Remote Work Policies

Clearly State Your Policy

Each person or group involved with a remote work arrangement should know exactly what is expected of them and how they will be held accountable. Remote work policies should include the responsibilities of the company, employee, employer and HR dept.

An effective policy should clearly state the following:

  1. Worker's Compensation - Worker's Compensation does apply provided the employee is doing their job and not doing home repairs during the time they should be working. Worker's compensation also is only applicable in the designated workspace. It does not cover the remote worker's entire home.
  2. All Standard Work Rules Apply - Overtime, time off etc. Following the rules makes it easier for onsite staff and supervisors to know when the remote worker is available. There is no sense working overtime that is not pre-approved. You wouldn't do it onsite, so why do it when working remotely?
  3. Who Provides Equipment & Insurance Coverage - The remote work policy should clearly state who is providing the equipment. The company may provide specific equipment which is required for mobile employees to complete their job functions. The company is responsible for making sure there is insurance in place on these items. Items that remote workers purchase on their own should be covered by their own home insurance.
  1. Reimbursable Work Expenses - Define which expenses are being reimbursed such as second telephone line or monthly ISP charges. Specific forms should be required in order to receive reimbursement and will be completed on a weekly or monthly basis.
  2. Non-reimbursable Expenses - This includes costs to changes made to the home to provide a designated workspace. A company should not pay for this type of expense.
  3. Remote Work Program Is Strictly Voluntary - An employee can not be forced into a remote work arrangement. This is important for employees to be clear on; they should never feel pressured to work remotely unless a job description clearly states that the position involves remote work – such as outside sales.
  4. Hours of Work You should not work more or fewer hours than if you were onsite. As a remote worker, if you are slacking off and not working the same hours you would onsite, that would only defeat the purpose of the remote work arrangement and cause you to lose the privilege of working remotely. You could even lose your job for failure to do your job in an acceptable manner.
  1. Termination of the Remote Work Agreement - Explain how the agreement can be terminated, what must be done - written or verbal notice and reasons why an agreement may be terminated.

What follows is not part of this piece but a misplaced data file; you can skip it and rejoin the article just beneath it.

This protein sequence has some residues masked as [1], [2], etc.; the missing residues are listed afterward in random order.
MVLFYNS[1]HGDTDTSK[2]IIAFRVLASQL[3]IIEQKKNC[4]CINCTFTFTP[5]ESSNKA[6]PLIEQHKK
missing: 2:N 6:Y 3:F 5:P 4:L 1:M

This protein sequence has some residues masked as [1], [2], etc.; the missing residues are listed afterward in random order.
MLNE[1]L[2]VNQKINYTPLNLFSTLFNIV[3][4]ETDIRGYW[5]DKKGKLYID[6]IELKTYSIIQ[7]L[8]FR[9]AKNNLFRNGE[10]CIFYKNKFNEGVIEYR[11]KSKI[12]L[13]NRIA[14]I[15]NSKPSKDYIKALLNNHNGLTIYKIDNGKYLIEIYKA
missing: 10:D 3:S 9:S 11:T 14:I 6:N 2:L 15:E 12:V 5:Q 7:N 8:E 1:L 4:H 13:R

2. State/Provincial Tax Implications - If working in another state/province from employer what are the implications? - Always consult a tax professional for more clarification If you have taxes withheld from your pay for state/province specific reasons, you need to learn the implications of working in a different state/province from where your employer is located. A tax professional can help.
  3. Home Office Tax Issues - The remote worker is responsible for any home office tax issues and for paying their appropriate taxes. Consult with a tax professional for more information.
  4. Remote Work Determination - Stating who is eligible for remote work can eliminate a lot of frustration for people who may wish to telecommute but due to the nature of their position or duties can not. Creating a list of job functions suited to remote work and characteristics that make successful remote workers eliminate any question of picking favorites.
  1. Benefits & Compensation - All other benefits and compensation remain the same. Remote work can not be used as a reason for changing these. You can not pay someone less for doing their job because they are no longer working onsite.
  2. Information Security - Define how remote workers will be responsible for keeping documents and other work-related materials secure in the home office location. Specify that a file cabinet with lock is required is one method.

Smart companies will have their Remote Work Policy reviewed by their legal counsel before making it available to all employees. Companies that uses an ad hoc remote work program and does not create a Policy can leave themselves open to disputes regarding any of the above issues. It is worth the time and expense to create a Policy with involvement from legal personnel to ensure that there are no question marks or gray areas within the Policy.

Remote work Policies should be posted where all employees can have access to it, on a Company Intranet and on physical bulletin boards. There should be no restrictions on who can have access to the information.